Open access books – measured in a context
Wed 25 Oct 2023
For over a decade, there have been open access books platforms. Each of those platforms share usage data and when you are an author of an open access book, you would find that it has been downloaded a certain amount of times. But how should you interpret that number? Unfortunately, the answer is not straightforward. The usage is influenced by the language of the title, its subject, but also by the platform: not all platforms reach the same audiences; furthermore, there might be seasonable differences. For instance, usage of the OAPEN Library is lower in the months of June to August, compared to September to November.
So, it would be helpful to have some clarity. A possible solution is a new metric – the Transparent Open Access Normalized Index (TOANI) score. It is designed to provide a simple answer to the question of how well an individual open access book or chapter is performing. The transparency is based on clear rules, and by making all of the data used visible. The data is normalized, using a common scale for the complete collection of an open access book platform and – to keep the level of complexity as low as possible – the score is based on a simple metric: the usage is either average, below or above average.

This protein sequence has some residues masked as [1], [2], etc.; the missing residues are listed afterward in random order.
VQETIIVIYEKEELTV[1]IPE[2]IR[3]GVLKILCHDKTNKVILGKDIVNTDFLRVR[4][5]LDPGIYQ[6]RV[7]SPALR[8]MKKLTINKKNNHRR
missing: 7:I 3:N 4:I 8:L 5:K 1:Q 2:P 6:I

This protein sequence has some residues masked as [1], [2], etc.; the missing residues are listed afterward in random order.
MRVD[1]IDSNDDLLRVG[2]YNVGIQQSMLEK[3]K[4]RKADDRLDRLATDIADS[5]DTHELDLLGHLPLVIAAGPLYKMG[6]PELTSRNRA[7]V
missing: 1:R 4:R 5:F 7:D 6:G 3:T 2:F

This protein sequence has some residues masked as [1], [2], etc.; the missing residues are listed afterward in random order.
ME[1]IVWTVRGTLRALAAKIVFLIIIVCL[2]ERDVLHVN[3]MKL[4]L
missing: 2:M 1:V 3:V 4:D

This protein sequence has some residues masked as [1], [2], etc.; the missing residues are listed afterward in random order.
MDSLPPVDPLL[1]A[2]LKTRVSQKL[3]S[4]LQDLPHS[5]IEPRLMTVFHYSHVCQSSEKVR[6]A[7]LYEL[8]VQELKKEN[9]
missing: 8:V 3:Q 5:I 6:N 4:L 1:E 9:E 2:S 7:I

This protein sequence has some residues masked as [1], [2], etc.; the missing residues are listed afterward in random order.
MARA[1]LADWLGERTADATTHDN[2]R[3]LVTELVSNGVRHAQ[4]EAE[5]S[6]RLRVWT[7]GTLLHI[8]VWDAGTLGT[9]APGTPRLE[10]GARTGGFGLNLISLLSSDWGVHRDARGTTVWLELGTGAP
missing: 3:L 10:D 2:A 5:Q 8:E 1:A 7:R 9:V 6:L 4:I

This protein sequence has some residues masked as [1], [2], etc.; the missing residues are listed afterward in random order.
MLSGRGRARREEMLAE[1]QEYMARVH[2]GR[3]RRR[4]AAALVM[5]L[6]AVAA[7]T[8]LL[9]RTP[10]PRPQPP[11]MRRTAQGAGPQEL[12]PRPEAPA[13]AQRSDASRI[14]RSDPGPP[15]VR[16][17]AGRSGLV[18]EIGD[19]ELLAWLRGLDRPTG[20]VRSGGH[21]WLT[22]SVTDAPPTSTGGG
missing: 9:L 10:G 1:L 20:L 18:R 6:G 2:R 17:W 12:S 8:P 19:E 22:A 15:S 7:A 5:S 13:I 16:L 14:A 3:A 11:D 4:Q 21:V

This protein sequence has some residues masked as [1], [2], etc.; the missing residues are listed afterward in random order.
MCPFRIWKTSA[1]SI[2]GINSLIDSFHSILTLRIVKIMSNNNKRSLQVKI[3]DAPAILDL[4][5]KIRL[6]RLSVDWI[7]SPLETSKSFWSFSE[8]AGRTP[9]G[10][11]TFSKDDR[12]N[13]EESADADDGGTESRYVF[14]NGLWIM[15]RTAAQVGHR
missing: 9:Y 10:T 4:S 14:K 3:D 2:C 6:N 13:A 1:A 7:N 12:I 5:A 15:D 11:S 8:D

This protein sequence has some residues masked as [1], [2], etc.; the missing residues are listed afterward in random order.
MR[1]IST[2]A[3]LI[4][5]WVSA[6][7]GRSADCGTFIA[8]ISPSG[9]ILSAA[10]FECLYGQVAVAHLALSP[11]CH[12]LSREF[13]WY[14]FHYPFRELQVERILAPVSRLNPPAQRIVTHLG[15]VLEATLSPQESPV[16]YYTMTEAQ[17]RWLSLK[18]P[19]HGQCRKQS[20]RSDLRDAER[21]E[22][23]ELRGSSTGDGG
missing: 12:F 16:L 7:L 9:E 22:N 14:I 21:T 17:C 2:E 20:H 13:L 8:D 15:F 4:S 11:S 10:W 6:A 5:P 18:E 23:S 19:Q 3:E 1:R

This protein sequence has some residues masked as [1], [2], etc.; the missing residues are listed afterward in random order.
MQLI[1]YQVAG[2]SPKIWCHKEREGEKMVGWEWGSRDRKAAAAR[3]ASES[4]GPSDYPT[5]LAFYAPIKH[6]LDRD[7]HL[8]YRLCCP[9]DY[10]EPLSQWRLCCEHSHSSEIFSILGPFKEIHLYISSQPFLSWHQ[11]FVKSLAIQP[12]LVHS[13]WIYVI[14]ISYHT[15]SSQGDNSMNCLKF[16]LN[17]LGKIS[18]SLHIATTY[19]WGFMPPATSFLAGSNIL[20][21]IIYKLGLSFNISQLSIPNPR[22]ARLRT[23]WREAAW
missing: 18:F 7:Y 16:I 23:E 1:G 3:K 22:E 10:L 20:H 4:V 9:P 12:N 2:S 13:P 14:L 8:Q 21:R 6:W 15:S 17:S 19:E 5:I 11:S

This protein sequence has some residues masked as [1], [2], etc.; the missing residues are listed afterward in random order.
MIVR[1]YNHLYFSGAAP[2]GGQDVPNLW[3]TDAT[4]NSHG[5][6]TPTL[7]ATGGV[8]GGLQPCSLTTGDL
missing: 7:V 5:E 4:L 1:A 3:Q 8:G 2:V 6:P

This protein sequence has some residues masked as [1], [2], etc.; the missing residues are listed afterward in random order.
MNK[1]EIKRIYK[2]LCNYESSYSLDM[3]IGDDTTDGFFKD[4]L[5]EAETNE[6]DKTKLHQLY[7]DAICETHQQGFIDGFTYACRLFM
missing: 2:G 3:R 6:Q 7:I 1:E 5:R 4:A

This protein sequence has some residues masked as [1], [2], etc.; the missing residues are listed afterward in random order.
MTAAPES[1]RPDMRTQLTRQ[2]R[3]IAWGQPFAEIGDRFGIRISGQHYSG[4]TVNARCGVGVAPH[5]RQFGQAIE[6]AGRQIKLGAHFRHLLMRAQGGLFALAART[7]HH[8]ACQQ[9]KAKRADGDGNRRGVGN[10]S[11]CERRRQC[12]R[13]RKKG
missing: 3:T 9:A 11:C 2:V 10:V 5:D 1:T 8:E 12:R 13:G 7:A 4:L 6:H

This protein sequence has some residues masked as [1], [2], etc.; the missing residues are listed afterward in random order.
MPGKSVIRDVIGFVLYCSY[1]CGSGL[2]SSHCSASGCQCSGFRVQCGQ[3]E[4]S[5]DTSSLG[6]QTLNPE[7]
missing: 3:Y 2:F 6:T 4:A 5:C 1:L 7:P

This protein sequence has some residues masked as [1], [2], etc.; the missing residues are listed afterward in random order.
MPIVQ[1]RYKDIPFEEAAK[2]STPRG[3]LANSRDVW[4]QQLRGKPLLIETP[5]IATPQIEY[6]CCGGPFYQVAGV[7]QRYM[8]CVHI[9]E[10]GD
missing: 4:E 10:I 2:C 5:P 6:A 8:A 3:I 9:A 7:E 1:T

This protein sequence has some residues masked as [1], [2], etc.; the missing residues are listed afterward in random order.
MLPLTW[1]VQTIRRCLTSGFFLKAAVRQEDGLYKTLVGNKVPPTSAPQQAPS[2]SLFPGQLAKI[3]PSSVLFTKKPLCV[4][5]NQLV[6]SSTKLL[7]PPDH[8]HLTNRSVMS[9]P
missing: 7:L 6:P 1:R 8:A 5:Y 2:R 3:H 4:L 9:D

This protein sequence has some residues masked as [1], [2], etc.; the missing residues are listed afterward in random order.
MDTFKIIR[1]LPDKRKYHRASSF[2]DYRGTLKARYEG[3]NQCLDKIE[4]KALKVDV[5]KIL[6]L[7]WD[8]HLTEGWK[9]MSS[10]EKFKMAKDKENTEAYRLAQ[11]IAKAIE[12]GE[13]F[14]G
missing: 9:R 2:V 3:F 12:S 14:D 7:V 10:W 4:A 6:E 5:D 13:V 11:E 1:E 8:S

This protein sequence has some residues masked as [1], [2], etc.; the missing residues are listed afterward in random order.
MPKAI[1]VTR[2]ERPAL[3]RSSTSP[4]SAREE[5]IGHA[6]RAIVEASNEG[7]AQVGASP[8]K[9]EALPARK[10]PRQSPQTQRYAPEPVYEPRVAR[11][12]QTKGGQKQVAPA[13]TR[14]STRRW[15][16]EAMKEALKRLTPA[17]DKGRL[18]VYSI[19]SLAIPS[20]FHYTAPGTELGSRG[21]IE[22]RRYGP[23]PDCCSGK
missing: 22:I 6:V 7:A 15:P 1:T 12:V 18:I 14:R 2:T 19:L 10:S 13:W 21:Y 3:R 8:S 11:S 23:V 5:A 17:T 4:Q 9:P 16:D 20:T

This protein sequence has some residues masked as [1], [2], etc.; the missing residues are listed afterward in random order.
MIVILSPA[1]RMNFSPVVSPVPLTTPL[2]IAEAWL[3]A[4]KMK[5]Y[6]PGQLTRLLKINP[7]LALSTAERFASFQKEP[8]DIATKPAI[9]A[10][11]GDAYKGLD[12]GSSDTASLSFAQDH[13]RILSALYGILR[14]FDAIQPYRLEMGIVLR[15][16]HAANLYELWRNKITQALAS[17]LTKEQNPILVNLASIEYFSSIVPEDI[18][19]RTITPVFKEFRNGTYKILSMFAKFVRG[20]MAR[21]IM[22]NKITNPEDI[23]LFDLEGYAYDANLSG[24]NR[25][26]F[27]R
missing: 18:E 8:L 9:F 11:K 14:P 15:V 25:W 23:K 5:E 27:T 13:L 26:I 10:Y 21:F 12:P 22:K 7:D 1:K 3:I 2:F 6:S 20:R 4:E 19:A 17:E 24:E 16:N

How does it work? As a proof of concept, we analysed the usage data of over 18,000 books in the OAPEN Library. Each book was assigned one high level subject, and the language was categorized as either English, German or Other languages. Each book was placed in a group that combined one subject and one language. Within those groups, we looked at the usage data, and determined whether a book was having average, more or less downloads.
Between groups, there are large differences: for instance, a German-language book on Humanities with 300 downloads is doing better than average, while an English-language book on Humanities would need to have reached at least 652 downloads to reach the same level. Another example is the difference between titles on Language in German versus other languages. Here, German-language books downloaded more than 250 times are scoring better than average. For books in other languages the bar is much higher: 385.
In this way, we can see how well a book is performing, compared to similar titles. In other words: when we consider the context of a book, we can actually say if its usage is better than expected.
Read more in the newly published article by Ronald Snijder, “Measured in a context: making sense of open access book data,” Insights, 2023, 36: 20, 1–10; DOI: https://doi.org/10.1629/uksg.627